The field of creating a shared society in Israel, of equalizing and encouraging Jewish-Arab citizen relations, is much in debt to models and concepts developed in Northern Ireland.
For the last 20 years, following the signing of the Good Friday Agreement, Northern Ireland has been a testing ground for projects of reconciliation and models of sharing decision making. In addition to the wealth of experience and social change which has been achieved, there are multiple aspects of the Northern Irish experience which resonate with the reality of Jewish-Arab citizen relations within Israel. Much like our situation, the Northern Irish conflict was/is primarily an issue of national identity, and only secondarily connected to the religious differences of the two groups. The similarity of our conflicts has gained conscious recognition in Northern Ireland, and even today you can see Israeli flags flying in Unionist Belfast and Palestinian flags on the Republican side. While there are some important differences between our conflicts, the multitude of similarities only strengthens the case that solutions developed in Northern Ireland can be used as comparative models and even be tailored to the Israeli reality.
It is for this reason that I travelled as part of a delegation from The Abraham Fund (a Jewish-Arab civil society organization in Israel) to Northern Ireland to learn in more depth about their program for bridging school separation: Shared Education. This program represents the ultimate dream for anyone working in non-profit; it has been adopted by the Government by law, and by 2020 will connect the majority of Catholic and Protestant schools in programs of shared learning. Coming from a similarly separated situation in Israel, with a structure which separates and impedes interaction, it was inspirational to encounter a model which works, in spite of the separation, and succeeds in creating bonds and real partnership. The Abraham Fund has begun piloting a similar model this year in 20 Jewish and Arab Schools in Israel.
Visiting a school in County Antrim we viewed two classes of children from the local Protestant and Catholic schools taking part in a joint lesson. Teachers from both schools led the activity together, clearly well prepared and in professional synergy. The 5th Grade students learnt the history of the Titanic and worked together on physical and mental challenges. There was no mention of different identities and no facilitated discussion, yet all the children knew that this was “shared education” and that they wouldn’t know each other without it.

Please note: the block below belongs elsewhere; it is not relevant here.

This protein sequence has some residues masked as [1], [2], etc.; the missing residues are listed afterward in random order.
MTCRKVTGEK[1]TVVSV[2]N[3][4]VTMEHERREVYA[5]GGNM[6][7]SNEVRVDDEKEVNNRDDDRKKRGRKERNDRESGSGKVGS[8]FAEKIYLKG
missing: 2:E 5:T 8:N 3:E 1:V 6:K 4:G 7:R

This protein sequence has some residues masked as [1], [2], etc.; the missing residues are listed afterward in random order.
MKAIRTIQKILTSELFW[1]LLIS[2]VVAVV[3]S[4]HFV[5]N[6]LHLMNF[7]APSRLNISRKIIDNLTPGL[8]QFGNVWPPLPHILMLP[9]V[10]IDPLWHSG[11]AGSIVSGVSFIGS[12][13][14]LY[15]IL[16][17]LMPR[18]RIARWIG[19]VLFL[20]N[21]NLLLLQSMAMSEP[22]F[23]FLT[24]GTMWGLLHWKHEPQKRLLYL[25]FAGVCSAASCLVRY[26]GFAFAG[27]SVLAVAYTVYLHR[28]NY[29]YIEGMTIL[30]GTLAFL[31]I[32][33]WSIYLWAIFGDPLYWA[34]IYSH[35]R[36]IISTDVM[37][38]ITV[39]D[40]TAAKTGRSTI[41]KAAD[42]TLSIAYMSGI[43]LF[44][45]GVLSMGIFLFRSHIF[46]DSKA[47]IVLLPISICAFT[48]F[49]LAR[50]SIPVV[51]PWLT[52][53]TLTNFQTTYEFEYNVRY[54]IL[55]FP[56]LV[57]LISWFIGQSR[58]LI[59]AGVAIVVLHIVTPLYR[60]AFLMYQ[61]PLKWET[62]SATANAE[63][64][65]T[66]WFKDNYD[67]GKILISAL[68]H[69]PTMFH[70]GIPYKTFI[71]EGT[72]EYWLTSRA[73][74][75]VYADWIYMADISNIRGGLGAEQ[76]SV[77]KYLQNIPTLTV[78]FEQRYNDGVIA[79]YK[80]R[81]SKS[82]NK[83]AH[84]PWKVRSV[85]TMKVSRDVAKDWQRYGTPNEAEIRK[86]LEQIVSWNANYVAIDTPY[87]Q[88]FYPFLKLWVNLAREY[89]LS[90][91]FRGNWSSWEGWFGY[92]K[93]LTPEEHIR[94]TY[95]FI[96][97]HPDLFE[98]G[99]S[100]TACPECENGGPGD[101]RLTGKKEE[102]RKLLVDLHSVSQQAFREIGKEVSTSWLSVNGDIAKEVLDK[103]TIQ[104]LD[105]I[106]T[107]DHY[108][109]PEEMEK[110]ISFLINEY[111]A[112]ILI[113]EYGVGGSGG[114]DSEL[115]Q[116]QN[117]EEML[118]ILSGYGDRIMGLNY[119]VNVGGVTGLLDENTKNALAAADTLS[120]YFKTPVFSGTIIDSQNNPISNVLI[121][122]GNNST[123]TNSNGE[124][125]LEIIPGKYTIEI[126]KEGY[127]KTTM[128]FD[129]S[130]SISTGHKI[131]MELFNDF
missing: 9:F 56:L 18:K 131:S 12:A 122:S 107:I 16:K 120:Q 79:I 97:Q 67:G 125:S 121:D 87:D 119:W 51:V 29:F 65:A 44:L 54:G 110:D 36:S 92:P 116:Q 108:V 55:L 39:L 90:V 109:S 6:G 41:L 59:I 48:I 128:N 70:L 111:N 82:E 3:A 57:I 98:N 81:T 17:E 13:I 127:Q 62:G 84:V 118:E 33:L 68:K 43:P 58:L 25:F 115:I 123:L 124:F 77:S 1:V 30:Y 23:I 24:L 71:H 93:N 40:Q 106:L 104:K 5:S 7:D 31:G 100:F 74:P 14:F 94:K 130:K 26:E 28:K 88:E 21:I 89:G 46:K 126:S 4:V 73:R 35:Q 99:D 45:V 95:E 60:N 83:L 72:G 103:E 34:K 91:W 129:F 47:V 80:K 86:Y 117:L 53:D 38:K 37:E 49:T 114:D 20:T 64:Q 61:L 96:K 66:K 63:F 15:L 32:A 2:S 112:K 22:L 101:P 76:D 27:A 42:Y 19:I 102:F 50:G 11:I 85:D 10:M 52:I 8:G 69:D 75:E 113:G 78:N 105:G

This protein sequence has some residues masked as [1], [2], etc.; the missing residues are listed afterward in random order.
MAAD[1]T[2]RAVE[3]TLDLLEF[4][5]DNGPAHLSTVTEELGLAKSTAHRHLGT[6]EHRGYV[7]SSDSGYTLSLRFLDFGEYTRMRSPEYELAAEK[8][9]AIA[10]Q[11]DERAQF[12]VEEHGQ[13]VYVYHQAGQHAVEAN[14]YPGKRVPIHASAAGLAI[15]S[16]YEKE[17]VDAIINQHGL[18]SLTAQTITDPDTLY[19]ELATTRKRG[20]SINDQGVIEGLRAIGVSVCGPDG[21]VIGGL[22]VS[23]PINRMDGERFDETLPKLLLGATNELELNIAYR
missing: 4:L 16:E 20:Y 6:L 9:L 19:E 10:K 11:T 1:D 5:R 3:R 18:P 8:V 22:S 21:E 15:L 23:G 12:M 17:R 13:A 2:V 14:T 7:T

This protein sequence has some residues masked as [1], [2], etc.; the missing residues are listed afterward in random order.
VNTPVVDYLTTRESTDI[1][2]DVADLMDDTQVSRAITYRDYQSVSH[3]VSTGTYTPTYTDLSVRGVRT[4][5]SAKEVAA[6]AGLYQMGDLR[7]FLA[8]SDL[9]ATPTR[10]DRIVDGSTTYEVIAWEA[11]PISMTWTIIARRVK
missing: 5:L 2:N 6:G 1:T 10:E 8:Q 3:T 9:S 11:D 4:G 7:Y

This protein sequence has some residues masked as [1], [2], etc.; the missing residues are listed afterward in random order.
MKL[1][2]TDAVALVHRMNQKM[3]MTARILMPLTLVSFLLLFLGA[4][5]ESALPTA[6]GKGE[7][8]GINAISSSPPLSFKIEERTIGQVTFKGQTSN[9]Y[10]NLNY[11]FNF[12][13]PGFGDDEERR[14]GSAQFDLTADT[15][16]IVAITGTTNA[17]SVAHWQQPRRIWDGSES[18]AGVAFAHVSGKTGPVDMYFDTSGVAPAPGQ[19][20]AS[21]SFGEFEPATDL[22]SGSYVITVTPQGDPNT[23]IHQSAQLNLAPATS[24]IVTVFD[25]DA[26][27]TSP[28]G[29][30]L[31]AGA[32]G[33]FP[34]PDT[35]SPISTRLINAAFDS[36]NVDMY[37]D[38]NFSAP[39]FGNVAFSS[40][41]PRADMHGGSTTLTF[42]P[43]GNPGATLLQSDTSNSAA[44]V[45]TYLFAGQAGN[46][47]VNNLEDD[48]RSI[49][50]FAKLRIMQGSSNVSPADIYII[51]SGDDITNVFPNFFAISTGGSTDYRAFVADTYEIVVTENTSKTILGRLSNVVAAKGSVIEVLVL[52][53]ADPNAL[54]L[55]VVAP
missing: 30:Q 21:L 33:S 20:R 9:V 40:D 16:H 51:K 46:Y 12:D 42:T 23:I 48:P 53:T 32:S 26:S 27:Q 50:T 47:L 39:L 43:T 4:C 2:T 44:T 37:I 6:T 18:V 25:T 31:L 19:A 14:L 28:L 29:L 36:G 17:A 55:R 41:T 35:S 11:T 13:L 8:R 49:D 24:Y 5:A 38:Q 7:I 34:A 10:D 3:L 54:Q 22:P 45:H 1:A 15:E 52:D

Watching this lesson reminded us of Allport’s Intergroup Contact Theory, a leading theory in conflict resolution which calls for avoidance of discussing the conflict, and focus on creating positive human interactions, in intergroup meetings. The benefits of this theory are marked, proven to both break stereotypes and lower fear. However, it does carry a drawback, as by not addressing the different group narratives, the minority group leaves feeling disenfranchised by the lack of recognition of the unequal status quo; and the majority group leaves with more positivity and a lower drive for social change. In short, people leave less discriminatory but only on a personal level, not on a group level.
On the other end of the conflict theory spectrum is a model for intergroup interactions which focuses on learning different narratives and encountering the inequality of the minority group. This method does not succeed in building overwhelming positive personal relations, but the minority group leaves satisfied that its status has been recognized, while the majority group leaves with an increased drive for social change.
It became clear on our visit to Northern Ireland, that major reconciliation work around divided narratives has been addressed. We encountered it when touring the Bogside in Derry, the site of Bloody Sunday, with a local resident whose father had been killed in the massacre. Our guide, in concert with the massive murals covering the walls of the buildings around us, was committed to sharing the Republican narrative of Derry, and remembering the injustices suffered. He spoke to us of the cathartic moment when the second Government commission into Bloody Sunday was published, and the Prime Minister of Britain, David Cameron, apologized for the killings as “unjustified and unjustifiable”, from the steps of Derry town hall. I asked Glen, our guide, how he had felt standing on the podium and hearing these words, he answered, “it was like an enormous weight had lifted off my shoulders, off everyone’s shoulders, off the whole city”. While he was speaking, I couldn’t help but think of President Rivlin’s attendance in 2014 at the memorial ceremony of the Kfar Kassem Massacre. President Rivlin’s speech calling the events a “terrible crime” was a watershed in Arab-State relations.
The Northern Irish experience jolts Israelis, Jews and Palestinians alike, in the extent that it resonates with our own reality. And much like the Northern Irish model we need to mainstream low-barrier intergroup interactions while being fully committed to tackling the challenging issues of divided narratives and identities. Grappling with the major divides in our society, and reaching mutual understanding and equilibrium is vital to building citizen relations, it is not something which can be swept under the carpet.
There is no one way to resolve the divided society within Israel between Arabs and Jews; it often seems intransient and remains overshadowed by the broader Israeli-Palestinian conflict. However there is pragmatic hope that through learning from other experiences, and building compelling models for interaction, we can move ourselves a step forward in the conflict transformation process.